Our Nova Scotia project is based in Tufts Cove in Halifax.
Working with local utility Nova Scotia Power, Inc, we propose the addition of a diluted form of the mineral magnesium hydroxide to the existing water flow at the power generation station in Tufts Cove. The treated water will be released into Halifax Harbour through the plant’s infrastructure.
The goal of this project is to explore whether adding an antacid to the ocean is a safe and effective way of deacidifying seawater and capturing atmospheric carbon dioxide (CO2).
A Note From Mike, Our CEO
For many of us at Planetary, Halifax is home.
We see the impacts that climate change is already inflicting on our community: forest fires threaten homes and livelihoods, ocean acidification threatens fisheries, and storms grow increasingly frequent and intense each year. This year’s floods directly impacted several of our team members, and we saw firsthand how this year’s fires impacted many Nova Scotians.
We recognise that the idea of tackling climate change can feel overwhelming, complex, and a little scary. I’ve personally and directly experienced that anxiety.
The team at Planetary is determined to meet this challenge thoughtfully and carefully.
The time to act is now, and yet, nature is complex. We need to act quickly; but we cannot act in haste.
We believe that our ocean alkalinity enhancement process is a part of the solution to the puzzle, one which can help reduce ocean acidification in Halifax and reduce atmospheric CO2 levels. This project is the first step into verifying that belief.
As we develop and test the process, my personal commitment is to listen carefully to other Halifax community members and be fully transparent, so that all interested parties can participate in the co-development of potential projects.
What is the Project? Why Here?
Planetary is working with Nova Scotia Power and independent researchers at Dalhousie university to conduct a multi-year study on Ocean Alkalinity Enhancement (OAE) as a climate change solution. The study plans to neutralise the acid in the seawater going through the plant’s cooling system, using small amounts of magnesium hydroxide.
The next stage of this study moves the experiments out of the lab and into Halifax Harbour for small-scale, responsible, and well-monitored field trials.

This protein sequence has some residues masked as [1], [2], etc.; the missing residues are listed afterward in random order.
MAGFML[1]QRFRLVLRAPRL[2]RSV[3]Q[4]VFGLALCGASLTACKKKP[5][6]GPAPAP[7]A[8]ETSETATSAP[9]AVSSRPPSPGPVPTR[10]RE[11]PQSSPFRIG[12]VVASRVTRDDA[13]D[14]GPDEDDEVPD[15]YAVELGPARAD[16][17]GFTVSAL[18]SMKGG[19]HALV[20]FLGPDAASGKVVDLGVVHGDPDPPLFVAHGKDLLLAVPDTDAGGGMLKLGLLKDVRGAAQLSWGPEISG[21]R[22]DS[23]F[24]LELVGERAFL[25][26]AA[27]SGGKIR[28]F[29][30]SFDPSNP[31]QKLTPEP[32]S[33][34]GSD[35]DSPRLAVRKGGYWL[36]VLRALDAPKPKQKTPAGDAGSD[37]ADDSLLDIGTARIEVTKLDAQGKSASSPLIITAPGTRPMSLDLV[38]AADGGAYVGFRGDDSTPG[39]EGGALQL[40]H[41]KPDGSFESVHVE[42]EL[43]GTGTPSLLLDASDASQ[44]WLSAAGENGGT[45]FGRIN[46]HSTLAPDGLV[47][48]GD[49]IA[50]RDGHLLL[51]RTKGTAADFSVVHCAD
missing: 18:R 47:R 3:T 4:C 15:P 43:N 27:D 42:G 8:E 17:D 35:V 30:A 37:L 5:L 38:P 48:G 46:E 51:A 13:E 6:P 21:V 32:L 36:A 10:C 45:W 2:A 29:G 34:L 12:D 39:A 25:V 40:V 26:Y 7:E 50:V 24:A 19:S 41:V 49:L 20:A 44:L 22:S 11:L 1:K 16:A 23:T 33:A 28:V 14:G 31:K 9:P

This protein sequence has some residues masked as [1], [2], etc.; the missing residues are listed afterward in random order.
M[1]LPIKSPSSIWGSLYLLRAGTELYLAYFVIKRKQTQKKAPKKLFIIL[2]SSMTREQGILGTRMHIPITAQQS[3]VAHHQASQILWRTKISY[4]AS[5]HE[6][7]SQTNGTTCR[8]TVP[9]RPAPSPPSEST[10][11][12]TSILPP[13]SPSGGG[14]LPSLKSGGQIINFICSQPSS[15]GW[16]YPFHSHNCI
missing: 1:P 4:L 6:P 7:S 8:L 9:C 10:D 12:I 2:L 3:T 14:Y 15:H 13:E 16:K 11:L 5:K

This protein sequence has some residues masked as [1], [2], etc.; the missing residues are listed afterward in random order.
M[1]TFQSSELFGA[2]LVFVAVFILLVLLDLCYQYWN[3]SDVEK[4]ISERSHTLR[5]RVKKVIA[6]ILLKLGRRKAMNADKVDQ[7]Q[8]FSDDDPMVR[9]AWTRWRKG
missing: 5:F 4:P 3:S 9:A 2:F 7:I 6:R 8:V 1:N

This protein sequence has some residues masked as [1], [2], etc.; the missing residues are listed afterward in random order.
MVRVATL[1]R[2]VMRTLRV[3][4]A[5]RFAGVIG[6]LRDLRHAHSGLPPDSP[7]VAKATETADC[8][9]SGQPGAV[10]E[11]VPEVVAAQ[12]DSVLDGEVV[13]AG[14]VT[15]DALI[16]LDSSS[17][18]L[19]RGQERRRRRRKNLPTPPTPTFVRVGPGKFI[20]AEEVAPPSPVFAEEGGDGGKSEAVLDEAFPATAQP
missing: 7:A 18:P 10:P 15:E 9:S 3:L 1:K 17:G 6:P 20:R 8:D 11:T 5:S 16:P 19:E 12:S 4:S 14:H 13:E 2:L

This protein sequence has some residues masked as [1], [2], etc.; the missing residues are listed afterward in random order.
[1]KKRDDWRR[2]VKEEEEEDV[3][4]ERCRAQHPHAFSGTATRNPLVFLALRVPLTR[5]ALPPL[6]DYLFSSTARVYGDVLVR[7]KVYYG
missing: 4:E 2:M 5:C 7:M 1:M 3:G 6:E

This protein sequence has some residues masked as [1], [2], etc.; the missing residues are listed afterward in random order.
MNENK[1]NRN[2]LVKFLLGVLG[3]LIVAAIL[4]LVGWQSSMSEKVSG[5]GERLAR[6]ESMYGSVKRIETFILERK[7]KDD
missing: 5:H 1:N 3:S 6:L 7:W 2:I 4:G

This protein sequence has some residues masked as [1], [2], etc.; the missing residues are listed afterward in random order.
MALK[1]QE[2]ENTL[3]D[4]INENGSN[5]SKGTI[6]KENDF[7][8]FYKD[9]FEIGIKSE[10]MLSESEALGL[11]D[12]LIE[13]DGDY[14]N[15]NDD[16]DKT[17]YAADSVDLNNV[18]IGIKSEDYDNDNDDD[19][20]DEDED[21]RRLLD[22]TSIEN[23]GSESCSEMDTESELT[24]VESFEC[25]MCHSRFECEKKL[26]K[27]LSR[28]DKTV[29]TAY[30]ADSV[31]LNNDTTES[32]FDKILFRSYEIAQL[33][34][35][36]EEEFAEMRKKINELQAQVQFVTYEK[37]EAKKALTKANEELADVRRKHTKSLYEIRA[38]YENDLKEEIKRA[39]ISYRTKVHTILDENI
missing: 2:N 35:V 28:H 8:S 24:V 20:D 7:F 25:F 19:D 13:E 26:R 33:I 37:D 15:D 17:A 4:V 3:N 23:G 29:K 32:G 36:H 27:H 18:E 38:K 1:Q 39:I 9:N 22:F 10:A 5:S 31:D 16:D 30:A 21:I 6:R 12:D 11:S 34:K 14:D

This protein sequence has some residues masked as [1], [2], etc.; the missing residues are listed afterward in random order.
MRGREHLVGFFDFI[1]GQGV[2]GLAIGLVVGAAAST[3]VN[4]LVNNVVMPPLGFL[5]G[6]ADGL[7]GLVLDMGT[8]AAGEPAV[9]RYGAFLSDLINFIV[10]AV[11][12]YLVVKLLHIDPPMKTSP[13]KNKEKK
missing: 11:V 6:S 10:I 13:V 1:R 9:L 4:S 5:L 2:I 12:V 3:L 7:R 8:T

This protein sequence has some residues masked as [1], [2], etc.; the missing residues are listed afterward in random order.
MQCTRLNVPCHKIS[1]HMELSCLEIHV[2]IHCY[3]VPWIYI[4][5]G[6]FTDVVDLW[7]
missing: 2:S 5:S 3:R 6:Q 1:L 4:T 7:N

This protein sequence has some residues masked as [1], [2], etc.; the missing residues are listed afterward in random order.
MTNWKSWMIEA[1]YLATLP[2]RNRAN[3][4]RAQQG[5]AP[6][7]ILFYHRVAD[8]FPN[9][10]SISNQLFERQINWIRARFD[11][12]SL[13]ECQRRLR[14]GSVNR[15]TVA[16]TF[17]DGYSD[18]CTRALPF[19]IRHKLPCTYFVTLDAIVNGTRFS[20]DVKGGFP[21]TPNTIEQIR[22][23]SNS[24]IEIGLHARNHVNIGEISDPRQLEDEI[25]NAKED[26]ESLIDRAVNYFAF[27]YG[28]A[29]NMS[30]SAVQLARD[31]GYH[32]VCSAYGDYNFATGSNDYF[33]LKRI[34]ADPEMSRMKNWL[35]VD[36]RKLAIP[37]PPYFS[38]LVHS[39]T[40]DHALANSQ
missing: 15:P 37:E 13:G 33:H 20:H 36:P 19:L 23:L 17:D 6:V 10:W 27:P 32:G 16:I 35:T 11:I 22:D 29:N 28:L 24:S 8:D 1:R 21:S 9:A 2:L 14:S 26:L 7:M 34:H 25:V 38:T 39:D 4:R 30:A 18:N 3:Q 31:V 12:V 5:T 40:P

These trials will allow oceanographers, biologists, and chemists to study our method of OAE, and to investigate whether it is possible to remove some of the CO2 pollution from Halifax Harbour and the Bedford Basin.
This work builds upon the results of ocean trials that have been successfully conducted all around the world – in Australia, Florida, and the UK – as well as Planetary’s research with Dalhousie University.
Halifax was chosen as a project site in part due to its connection with Planetary: the company is incorporated here, and a number of our employees live here, including our Chief Ocean Scientist. However, it was primarily chosen because Dalhousie University and Nova Scotia are leaders in climate and ocean studies.
The ambitious HalifACT Initiative and its goals to achieve a net-zero economy by 2050 demonstrate a desire to act and to build resilient communities in the face of climate change.
The Nova Scotia study is scheduled to begin its field trial portion in September 2023. This trial will run for between 45 and 90 days, and will take place at Nova Scotia Power’s Tufts Cove generating station.
All study results will be validated by independent third parties, and Planetary will publish trial results for access by all interested parties.
What are the Intended Benefits of the Project in Halifax?
The Nova Scotia study seeks to refine the models that Dalhousie has developed and to validate the safety of Planetary’s OAE process. These carefully monitored trials will also contribute to the study the Northwest Atlantic ocean plays in regulating climate patterns.
Over time, if these studies proceed, ocean alkalinity enhancement will provide the following benefits in Halifax: